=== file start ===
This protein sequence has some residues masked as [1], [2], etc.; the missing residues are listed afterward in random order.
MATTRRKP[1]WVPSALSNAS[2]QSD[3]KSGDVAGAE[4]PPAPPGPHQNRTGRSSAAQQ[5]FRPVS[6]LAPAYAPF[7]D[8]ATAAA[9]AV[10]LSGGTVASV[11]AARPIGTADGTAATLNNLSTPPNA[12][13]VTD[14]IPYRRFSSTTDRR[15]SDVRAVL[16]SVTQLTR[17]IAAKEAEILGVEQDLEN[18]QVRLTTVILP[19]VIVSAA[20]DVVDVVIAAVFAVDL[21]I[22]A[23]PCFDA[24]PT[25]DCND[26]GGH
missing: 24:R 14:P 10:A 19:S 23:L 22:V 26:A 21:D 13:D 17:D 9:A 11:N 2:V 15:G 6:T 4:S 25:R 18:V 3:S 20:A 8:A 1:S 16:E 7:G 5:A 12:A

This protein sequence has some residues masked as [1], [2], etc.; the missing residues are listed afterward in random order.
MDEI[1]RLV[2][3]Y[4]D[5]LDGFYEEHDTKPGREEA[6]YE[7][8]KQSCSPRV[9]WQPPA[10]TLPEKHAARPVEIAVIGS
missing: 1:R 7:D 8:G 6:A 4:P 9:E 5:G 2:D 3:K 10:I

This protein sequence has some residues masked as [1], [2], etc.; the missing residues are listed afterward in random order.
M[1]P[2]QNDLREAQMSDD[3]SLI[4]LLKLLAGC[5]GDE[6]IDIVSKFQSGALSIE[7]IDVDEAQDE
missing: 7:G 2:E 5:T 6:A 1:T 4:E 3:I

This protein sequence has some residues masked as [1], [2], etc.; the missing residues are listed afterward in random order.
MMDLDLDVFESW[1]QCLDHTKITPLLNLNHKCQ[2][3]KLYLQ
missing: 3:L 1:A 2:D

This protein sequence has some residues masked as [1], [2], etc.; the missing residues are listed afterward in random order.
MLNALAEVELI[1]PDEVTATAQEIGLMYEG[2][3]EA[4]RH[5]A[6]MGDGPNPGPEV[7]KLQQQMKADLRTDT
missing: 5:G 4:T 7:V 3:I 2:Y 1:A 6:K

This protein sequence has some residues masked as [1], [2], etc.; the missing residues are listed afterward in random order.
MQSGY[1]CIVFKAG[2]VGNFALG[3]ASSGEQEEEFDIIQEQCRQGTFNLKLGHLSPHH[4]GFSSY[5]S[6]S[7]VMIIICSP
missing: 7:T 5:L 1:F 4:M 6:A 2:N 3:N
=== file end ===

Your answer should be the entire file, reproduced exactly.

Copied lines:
This protein sequence has some residues masked as [1], [2], etc.; the missing residues are listed afterward in random order.
MATTRRKP[1]WVPSALSNAS[2]QSD[3]KSGDVAGAE[4]PPAPPGPHQNRTGRSSAAQQ[5]FRPVS[6]LAPAYAPF[7]D[8]ATAAA[9]AV[10]LSGGTVASV[11]AARPIGTADGTAATLNNLSTPPNA[12][13]VTD[14]IPYRRFSSTTDRR[15]SDVRAVL[16]SVTQLTR[17]IAAKEAEILGVEQDLEN[18]QVRLTTVILP[19]VIVSAA[20]DVVDVVIAAVFAVDL[21]I[22]A[23]PCFDA[24]PT[25]DCND[26]GGH
missing: 24:R 14:P 10:A 19:S 23:L 22:V 26:A 21:D 13:D 17:D 9:A 11:N 2:V 15:G 6:T 4:S 25:R 18:V 3:S 20:A 8:A 1:S 16:E 7:G 5:A 12:A

This protein sequence has some residues masked as [1], [2], etc.; the missing residues are listed afterward in random order.
MDEI[1]RLV[2][3]Y[4]D[5]LDGFYEEHDTKPGREEA[6]YE[7][8]KQSCSPRV[9]WQPPA[10]TLPEKHAARPVEIAVIGS
missing: 1:R 7:D 8:G 6:A 4:P 9:E 5:G 2:D 3:K 10:I

This protein sequence has some residues masked as [1], [2], etc.; the missing residues are listed afterward in random order.
M[1]P[2]QNDLREAQMSDD[3]SLI[4]LLKLLAGC[5]GDE[6]IDIVSKFQSGALSIE[7]IDVDEAQDE
missing: 7:G 2:E 5:T 6:A 1:T 4:E 3:I

This protein sequence has some residues masked as [1], [2], etc.; the missing residues are listed afterward in random order.
MMDLDLDVFESW[1]QCLDHTKITPLLNLNHKCQ[2][3]KLYLQ
missing: 3:L 1:A 2:D

This protein sequence has some residues masked as [1], [2], etc.; the missing residues are listed afterward in random order.
MLNALAEVELI[1]PDEVTATAQEIGLMYEG[2][3]EA[4]RH[5]A[6]MGDGPNPGPEV[7]KLQQQMKADLRTDT
missing: 5:G 4:T 7:V 3:I 2:Y 1:A 6:K

This protein sequence has some residues masked as [1], [2], etc.; the missing residues are listed afterward in random order.
MQSGY[1]CIVFKAG[2]VGNFALG[3]ASSGEQEEEFDIIQEQCRQGTFNLKLGHLSPHH[4]GFSSY[5]S[6]S[7]VMIIICSP
missing: 7:T 5:L 1:F 4:M 6:A 2:N 3:N